Saturday, November 16, 2013

"This is Autism" Flashblog

Linking up here:

Suzanne Wright, co-founder of Autism Speaks, would like you to think that Autism is a tragedy. In her recent post on the Autism Speaks blog, she spoke about Autism as a crisis and compared us to children who are missing or gravely ill. She said that parents of Autistic children live in despair, that they're not really living. This is the picture of Autism that she is trying to paint. And it is wrong. This is NOT Autism. Autism doesn't mean that we're lost. It doesn't mean that we're gravely ill. It doesn't mean despair and hopelessness. It doesn't mean we're helpless individuals who can't communicate or do anything for ourselves. This is wrong.

Let me tell you what Autism is to me, an Autistic adult.

Autism keeps me young. Yes, I grow older in years, but I haven't lost the childlike joy that most of my NT friends no longer fully possess. I get excited about things in a way that allistic people can't understand. Sometimes it's hard to have more intense emotions, but when it comes to joy and happiness, and when it swirls inside me, full to the point of bursting, I wouldn't trade it for anything.

Autism keeps me focused. My intense obsessive interests have often been very beneficial. They usually revolve around issues of social psychology, and my ability to hyperfocus helped me excel in college. I love learning, and although I wouldn't go so far as to say that I'm smarter than my friends, I will say that my Autistic ability to hyperfocus has helped me develop a vast knowledge base.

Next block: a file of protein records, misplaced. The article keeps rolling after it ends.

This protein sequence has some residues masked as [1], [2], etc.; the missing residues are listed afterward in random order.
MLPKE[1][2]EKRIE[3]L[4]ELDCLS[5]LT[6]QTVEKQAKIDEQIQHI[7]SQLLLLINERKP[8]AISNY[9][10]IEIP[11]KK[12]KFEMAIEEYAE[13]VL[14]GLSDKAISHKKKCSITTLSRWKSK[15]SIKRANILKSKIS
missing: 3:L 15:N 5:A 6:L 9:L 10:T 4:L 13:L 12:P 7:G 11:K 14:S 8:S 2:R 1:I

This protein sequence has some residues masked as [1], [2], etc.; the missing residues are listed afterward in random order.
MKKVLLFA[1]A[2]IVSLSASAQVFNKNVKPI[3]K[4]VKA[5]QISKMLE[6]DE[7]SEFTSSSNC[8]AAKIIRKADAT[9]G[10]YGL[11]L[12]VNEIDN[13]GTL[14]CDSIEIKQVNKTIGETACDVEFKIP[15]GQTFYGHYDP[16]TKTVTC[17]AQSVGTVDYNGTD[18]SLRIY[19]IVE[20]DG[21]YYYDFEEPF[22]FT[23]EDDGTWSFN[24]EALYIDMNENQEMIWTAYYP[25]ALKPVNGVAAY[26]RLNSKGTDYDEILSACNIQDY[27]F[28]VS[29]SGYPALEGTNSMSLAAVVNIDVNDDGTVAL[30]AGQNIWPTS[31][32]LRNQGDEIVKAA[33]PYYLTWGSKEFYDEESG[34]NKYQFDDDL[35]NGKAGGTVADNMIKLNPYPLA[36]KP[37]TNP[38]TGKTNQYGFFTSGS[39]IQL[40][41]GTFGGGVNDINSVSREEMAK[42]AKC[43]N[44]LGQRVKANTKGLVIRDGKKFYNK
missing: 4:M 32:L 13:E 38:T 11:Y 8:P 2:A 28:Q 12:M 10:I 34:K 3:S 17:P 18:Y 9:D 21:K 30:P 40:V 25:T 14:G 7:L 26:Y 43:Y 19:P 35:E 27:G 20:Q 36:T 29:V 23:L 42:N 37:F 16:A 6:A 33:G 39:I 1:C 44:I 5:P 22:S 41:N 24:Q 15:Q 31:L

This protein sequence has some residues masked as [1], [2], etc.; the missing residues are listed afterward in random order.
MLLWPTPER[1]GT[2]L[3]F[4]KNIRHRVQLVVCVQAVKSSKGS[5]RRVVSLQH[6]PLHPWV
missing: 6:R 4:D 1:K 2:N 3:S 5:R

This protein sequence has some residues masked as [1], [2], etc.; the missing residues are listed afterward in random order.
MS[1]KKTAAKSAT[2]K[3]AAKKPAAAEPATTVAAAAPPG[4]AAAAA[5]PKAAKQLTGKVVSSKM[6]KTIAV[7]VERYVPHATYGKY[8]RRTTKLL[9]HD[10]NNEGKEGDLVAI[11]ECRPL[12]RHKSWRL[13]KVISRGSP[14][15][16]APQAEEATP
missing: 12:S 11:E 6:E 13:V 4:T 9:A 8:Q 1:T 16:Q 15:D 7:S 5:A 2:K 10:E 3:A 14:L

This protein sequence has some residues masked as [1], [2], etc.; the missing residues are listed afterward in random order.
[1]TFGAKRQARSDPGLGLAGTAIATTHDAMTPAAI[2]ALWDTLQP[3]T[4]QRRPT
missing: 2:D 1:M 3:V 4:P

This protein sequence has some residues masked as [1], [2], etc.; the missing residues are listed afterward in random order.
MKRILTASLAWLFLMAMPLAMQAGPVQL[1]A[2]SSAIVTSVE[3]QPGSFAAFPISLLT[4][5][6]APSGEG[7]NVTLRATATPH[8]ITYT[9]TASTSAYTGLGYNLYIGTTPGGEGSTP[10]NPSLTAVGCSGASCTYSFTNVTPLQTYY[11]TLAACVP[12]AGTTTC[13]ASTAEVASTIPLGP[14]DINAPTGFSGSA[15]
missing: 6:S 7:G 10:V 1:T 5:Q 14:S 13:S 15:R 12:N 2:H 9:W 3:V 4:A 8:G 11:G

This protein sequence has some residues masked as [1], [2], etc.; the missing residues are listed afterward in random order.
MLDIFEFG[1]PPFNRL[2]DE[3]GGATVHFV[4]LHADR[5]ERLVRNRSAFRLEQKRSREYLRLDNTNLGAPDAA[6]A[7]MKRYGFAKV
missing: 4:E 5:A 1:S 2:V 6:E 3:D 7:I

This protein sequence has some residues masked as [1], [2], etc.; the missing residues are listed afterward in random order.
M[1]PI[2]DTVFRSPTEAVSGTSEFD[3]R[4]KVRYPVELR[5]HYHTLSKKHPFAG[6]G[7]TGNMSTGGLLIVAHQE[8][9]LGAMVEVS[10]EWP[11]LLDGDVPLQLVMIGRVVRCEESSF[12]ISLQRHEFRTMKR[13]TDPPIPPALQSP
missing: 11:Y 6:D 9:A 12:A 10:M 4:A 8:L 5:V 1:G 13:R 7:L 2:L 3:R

Autism keeps me honest. The longer I live the more I realize that allistic people aren't typically very honest. They sugarcoat things and try to tell you what they think you want to hear. We need more honesty and authenticity in our society. No more hiding under half truths and white lies. My Autistic passion for truth and accuracy adds a freshness and clarity to the world that I think is invaluable.

Autism keeps me sensitive. I think it is the sensitive people, the ones who perceive and notice and feel the most, who are the real movers and shakers. I might process things slower and feel things more keenly, but this deliberate sensitivity keeps me in touch with the world. I notice things others miss. I intuit feelings people thought they had hidden. My Autistic senses help me connect with people and help me move for change.

Autism keeps me hopeful. I know that there are some Autistic people who are cynical. But the part of Autism that keeps me young also lets me see the best in people and helps me hope for the best in all circumstances. Some people call it naivety and say it's a bad thing, and that I need to grow up and get "street smart". But I call it hope and say it's beautiful.

This is Autism. This is childlike joy. This is focus and knowledge. This is honesty and authenticity. This is sensitivity and perception. This is hope and beauty.

Autism Speaks, you don't speak for us. There is no tragedy. There is no crisis. We know the goodness and beauty of Autism, and we will continue to proclaim it.